1. Bauhaus, "Bela Lugosi's Dead" (available on Crackle: The Best Of Bauhaus)
Arguably the first true goth song, Bauhaus' 1979 debut single "Bela Lugosi's Dead" honors the memory of the B-movie actor who immortalized Dracula onstage and onscreen in the '20s and '30s. Lugosi himself probably would've crapped his pants had he ever heard it, though: The song is a tense, horrific nine minutes of doom-laden bass, scraped guitar strings, and ghoulish lines from frontman Peter Murphy, like "The bats have left the bell tower / the victims have been bled." It all sounds like good fun to desensitized ears, but even the most jaded hipsters of the night have the sense to bow low before the lord of all Halloween anthems.
2. Roky Erickson, "Night Of The Vampire" (available on The Evil One)
Nobody gives a song about monsters quite the sense of authenticity that cult legend Roky Erickson does. In the '60s, Erickson helped invent psychedelic music, but by the '80s, his mental health had deteriorated and he was almost exclusively recording songs about horror movies, demons, alligator men, and other paranoid delusions. Still, those songs had plenty of punch, thanks to the inimitable intensity of his vocals and the wholehearted glee and sincerity he brought to the material. "Night Of The Vampire" is one of the high points of Erickson's classic The Evil One; it drips with midnight-movie warnings about the approaching bloodsucker, along with some practical advice for any potential vampire victim: "If it's raining and you're running / don't slip in mud / 'cause if you do / you'll slip in blood tonight." Sensible footwear is key!
3. Concrete Blonde, "Bloodletting (The Vampire Song)" (available on Bloodletting)
The title track from what's arguably the career high point of singer and songwriter Johnette Napolitano, "Bloodletting (The Vampire Song)" was inspired by the vampire novels of Anne Rice and Sting's song "Moon Over Bourbon Street" (itself a Rice homage, from the days when Sting was still worth listening to). Though steeped in goth imagery ("they used to dance in the garden in the middle of the night") and set in Rice's New Orleans, "Bloodletting" avoids falling into embarrassing cliché, thanks to a roots-rocky riff and a shuffle beat that sounds more than a little like Los Lobos.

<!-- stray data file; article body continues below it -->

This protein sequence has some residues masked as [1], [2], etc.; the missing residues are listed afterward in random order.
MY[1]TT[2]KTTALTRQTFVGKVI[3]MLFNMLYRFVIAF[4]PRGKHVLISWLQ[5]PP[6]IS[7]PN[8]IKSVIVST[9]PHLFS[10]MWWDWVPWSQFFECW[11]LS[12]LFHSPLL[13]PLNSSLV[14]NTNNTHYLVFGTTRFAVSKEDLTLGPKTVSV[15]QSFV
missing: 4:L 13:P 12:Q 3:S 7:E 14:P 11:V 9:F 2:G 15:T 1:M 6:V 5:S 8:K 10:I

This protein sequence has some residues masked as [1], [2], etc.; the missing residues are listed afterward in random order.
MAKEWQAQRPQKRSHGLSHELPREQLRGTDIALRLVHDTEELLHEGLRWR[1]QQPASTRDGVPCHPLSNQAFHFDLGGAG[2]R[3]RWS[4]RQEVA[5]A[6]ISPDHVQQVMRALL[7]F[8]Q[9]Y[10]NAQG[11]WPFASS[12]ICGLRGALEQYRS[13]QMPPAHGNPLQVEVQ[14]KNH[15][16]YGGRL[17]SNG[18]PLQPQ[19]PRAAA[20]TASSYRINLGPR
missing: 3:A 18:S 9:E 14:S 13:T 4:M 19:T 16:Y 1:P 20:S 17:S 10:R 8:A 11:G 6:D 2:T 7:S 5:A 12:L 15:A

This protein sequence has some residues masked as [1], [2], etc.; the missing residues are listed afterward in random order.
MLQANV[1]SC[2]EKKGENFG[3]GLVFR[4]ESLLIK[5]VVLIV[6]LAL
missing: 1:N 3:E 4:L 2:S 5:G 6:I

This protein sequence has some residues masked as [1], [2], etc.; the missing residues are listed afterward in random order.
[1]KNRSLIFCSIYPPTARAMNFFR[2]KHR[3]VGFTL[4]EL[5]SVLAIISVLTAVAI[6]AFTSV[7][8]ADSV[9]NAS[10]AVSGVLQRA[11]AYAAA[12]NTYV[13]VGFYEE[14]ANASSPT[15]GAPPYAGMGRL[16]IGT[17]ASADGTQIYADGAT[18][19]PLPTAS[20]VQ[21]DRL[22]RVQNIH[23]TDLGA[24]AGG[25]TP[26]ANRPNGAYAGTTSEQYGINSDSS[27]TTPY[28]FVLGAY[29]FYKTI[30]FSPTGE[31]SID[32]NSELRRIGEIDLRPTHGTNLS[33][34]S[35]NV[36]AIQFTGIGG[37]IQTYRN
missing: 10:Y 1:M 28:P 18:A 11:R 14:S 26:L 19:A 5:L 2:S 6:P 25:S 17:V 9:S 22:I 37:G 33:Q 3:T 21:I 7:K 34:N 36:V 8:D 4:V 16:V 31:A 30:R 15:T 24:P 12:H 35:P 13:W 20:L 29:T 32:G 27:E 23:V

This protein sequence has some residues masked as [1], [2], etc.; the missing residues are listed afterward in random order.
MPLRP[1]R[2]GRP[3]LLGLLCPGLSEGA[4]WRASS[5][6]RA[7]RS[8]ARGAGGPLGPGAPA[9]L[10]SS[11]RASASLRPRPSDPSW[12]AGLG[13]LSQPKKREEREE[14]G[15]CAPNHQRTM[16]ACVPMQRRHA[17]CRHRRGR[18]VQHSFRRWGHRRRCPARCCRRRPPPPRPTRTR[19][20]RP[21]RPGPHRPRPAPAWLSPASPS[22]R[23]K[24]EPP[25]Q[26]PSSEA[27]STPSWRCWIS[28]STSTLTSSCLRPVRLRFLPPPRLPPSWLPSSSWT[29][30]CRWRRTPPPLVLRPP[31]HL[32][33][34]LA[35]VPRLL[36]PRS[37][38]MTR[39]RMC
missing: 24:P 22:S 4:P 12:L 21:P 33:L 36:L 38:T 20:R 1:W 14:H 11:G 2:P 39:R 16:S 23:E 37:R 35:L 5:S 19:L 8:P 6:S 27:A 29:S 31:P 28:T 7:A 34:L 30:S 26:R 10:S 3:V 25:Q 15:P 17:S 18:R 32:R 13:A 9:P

4. Hot Blood, "Soul Dracula" (available on Disco Dracula)
This German-made oddity from the height of the disco era was a hit single in its day, but it now serves as a weirdly catchy but mostly just weird example of how low disco music could sink in its search for novelty themes to shore up a shaky foundation of dance beats and shallow fashion. (Only The Lawrence Welk Show was a more hilariously cringe-worthy cultural co-optation machine.) The entirety of Hot Blood's lone album was vampire-themed, including songs like "Even Vampires Fall In Love" and "Terror On The Dance Floor." It certainly proves that what the punks used to say is true: Disco sucks.
5. Allan Sherman, "My Son, The Vampire" (available on Dr. Demento Presents: Spooky Tunes & Scary Melodies)
One of a long line of songs in the tradition of "My Son, The Folk Singer" and "My Son, The Nut," the vampire entry from Allan Sherman's canon feels like a B-side form start to finish. After an unrelated 20-second drum solo, the song kicks into gear as Sherman dresses down his son, the vampire. Over an abrupt, repeating piano phrase, he warns listeners not to dine with his vampire son, and he shows no paternal protectiveness in disapproving lyrics such as "My son the vampire / He'll make you a wreck / Every time he kisses you / There'll be two holes in your neck." Nevertheless, Sherman does concede that blood is pretty tasty. Like father, like son.
6. Orvin Yoes, "Vampire" (available on These Ghoulish Things: Horror Hits For Hallowe'en)
An obscure recording from an even more obscure '50s country artist, "Vampire" opens with screams, howling wolves, and heavy rainfall. While this definitely makes for the right ambience, it rendered the original 45—only two of which are known to exist—practically unlistenable. "The vampire's fingers will dig you as the rain comes pouring through / He'll scratch you on your back and drain the blood from you," Yoes deadpans as even more sound effects illustrate his lyrics. But he seems to be referring to some sort of local folk monster who scratches backs, not bites necks, and who spends a lot of time near the town's clock tower. Did Nashville have a vampire problem in the '50s?
7. Future Bible Heroes, "I'm A Vampire" (available on Eternal Youth)